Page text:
US lawmakers hurtled toward a midnight deadline to avert hundreds of billions of dollars in tax increases and spending cuts, struggling to extract the country from a fiscal trap they created.
Even if they reach a last-minute Budget agreement, it would be short of the so-called grand bargain of deficit reduction lawmakers envisioned.
Instead, a deal would be the least common denominator, blunting only some of the recession-causing policies Congress imposed as unthinkable consequences to force compromise. Further, any deal reached just before or after tonight’s deadline would set another deadline in early 2013 when lawmakers will again fight over the debt ceiling.
As the paper went to print with less than 10 hours from the deadline, US President Barack Obama was scheduled to speak on the issue soon, indicating that a deal might be in sight. The emerging deal would raise tax rates for individuals with income above $400,000 a year and households above $450,000 a year, according to a source familiar with the matter.
“Trying to settle things and trying to find common ground is more than a work of art — it’s almost impossible,” said Ben Nelson, a Nebraska Democrat who is retiring from Congress after 12 years in the Senate.
Senators worked through the weekend without an agreement. Senate Majority Leader Harry Reid said negotiators could reach a US budget deal that would protect all but top earners from a tax increase at midnight.
“Negotiations are continuing as I speak,” Reid, a Nevada Democrat, said as the Senate reconvened in Washington. “Americans are still threatened with a tax hike in just a few hours.”
Arizona Senator Jon Kyl on Monday said a “lot of progress” has been made in talks but he cautioned that it is unclear if the progress will spur legislation the Senate can vote on before the midnight deadline.
Stocks gained in anticipation of a deal. The Standard & Poor’s 500 Index gained 0.3 per cent to 1,406.47 at 10:09 am in New York. The Dow Jones Industrial Average added 4.69 points, or less than 0.1 per cent, to 12,942.80 today. The benchmark 10-year Treasury bond yield increased two basis points, or 0.02 percentage point, to 1.72 per cent at 9:35 a.m. in New York, according to Bloomberg Bond Trader prices.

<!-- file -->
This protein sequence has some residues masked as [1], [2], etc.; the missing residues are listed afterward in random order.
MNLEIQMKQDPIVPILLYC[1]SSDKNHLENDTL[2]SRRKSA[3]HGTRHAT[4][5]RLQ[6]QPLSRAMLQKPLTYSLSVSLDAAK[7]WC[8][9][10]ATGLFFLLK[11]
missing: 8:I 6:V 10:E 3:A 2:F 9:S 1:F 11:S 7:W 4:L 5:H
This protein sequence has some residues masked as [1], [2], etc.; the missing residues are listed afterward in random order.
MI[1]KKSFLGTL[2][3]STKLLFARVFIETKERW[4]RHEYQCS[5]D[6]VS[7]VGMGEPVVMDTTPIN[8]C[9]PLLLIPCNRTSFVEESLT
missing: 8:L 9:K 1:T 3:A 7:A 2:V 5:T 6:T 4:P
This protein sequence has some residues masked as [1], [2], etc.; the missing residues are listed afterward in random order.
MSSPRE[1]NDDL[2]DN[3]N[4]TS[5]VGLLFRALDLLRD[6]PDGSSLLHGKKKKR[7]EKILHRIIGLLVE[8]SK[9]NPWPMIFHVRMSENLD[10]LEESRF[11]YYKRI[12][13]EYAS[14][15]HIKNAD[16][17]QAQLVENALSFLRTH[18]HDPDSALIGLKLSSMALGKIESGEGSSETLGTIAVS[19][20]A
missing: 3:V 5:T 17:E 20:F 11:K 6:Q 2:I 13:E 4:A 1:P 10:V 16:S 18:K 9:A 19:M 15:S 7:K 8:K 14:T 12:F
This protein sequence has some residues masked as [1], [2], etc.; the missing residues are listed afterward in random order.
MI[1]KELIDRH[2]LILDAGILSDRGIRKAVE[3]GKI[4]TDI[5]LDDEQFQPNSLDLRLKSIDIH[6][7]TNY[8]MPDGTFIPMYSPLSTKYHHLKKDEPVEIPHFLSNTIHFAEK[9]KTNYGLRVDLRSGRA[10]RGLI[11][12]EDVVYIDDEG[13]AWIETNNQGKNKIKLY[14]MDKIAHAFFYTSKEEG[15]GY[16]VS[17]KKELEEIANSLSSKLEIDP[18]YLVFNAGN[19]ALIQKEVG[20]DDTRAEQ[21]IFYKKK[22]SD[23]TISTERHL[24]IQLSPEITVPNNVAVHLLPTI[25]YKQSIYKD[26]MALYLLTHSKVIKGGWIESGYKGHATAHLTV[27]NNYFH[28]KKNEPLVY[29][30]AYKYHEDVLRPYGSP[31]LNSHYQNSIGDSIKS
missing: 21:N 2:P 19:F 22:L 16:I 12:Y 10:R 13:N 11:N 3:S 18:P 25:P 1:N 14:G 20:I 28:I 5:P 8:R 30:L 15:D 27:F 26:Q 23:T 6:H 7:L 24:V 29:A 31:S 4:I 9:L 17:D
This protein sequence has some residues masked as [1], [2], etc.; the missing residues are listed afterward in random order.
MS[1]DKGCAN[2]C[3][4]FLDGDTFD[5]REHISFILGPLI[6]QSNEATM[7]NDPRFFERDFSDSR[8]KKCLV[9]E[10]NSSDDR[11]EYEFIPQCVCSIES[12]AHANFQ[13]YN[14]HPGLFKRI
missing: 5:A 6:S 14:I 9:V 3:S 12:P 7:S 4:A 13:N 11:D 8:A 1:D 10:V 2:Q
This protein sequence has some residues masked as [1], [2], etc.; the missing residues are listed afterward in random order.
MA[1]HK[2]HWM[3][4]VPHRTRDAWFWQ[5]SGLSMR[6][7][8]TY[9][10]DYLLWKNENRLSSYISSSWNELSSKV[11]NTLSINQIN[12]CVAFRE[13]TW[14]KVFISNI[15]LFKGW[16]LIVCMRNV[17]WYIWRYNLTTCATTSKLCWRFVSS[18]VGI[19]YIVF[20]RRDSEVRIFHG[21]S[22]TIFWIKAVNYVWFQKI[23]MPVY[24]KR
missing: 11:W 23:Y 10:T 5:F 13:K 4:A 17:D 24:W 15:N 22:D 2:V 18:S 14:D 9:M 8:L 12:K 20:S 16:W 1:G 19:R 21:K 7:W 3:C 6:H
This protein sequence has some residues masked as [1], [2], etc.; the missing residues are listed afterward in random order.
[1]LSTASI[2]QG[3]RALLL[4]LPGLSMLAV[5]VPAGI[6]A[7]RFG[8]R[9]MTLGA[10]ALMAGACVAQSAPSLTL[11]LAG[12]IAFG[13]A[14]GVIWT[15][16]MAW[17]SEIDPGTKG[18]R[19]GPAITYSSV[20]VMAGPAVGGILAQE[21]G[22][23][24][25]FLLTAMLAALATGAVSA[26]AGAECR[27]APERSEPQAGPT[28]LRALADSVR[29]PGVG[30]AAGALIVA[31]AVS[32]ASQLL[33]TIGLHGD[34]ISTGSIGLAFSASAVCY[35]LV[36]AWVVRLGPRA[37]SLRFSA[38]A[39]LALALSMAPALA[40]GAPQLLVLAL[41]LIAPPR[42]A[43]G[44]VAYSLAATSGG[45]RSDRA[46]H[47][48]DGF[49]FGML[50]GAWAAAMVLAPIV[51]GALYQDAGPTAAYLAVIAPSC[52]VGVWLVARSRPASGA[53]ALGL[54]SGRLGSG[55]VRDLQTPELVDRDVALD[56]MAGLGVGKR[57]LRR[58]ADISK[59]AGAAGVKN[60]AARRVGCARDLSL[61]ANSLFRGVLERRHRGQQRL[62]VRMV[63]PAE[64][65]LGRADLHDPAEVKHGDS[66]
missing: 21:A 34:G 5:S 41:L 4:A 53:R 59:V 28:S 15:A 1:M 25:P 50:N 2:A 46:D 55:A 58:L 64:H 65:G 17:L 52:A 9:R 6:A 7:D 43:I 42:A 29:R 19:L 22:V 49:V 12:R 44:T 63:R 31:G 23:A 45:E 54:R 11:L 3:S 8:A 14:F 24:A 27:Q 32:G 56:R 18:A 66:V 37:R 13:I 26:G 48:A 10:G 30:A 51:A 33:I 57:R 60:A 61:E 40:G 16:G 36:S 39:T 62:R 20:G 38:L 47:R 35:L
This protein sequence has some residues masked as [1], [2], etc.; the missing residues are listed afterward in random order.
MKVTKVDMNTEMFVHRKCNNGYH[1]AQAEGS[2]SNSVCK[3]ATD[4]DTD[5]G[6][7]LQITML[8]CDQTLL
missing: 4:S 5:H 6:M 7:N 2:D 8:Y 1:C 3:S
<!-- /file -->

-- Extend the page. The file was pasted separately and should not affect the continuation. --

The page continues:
It wasn’t supposed to come down to the final minutes. Congress and Obama created the so-called fiscal cliff of more than $600 billion in tax increases and spending cuts by enacting laws in 2010, 2011 and 2012 that shared a common deadline of January 2013.
That was part coincidence and part intentional. The idea was to force a bipartisan deficit reduction deal by making the alternative untenable for either party: simultaneous tax increases at all income levels and spending cuts that would harm national defence.
Lawmakers could then replace the sudden deficit reduction of the fiscal changes with more gradual policies. What a deal will get them instead is some deficit reduction, some economic slowdown and little clear policy about the nation’s fiscal future. The US Budget deficit has exceeded $1 trillion for each of the four years Obama has been in office.
The president and lawmakers yesterday sought to assure taxpayers and investors that a deal extending some tax cuts and other expiring provisions will happen — if not by January 1 then soon after a new Congress convenes on January 3.
“What’s been holding us back is the dysfunction here in Washington,” Obama said yesterday on NBC’s “Meet the Press.”
Still, the impasse has deepened concerns about another recession as the economy is showing signs of a rebound. It also has led to worries about dysfunction in Congress and Speaker John Boehner’s ability to control the Republican-led House of Representatives.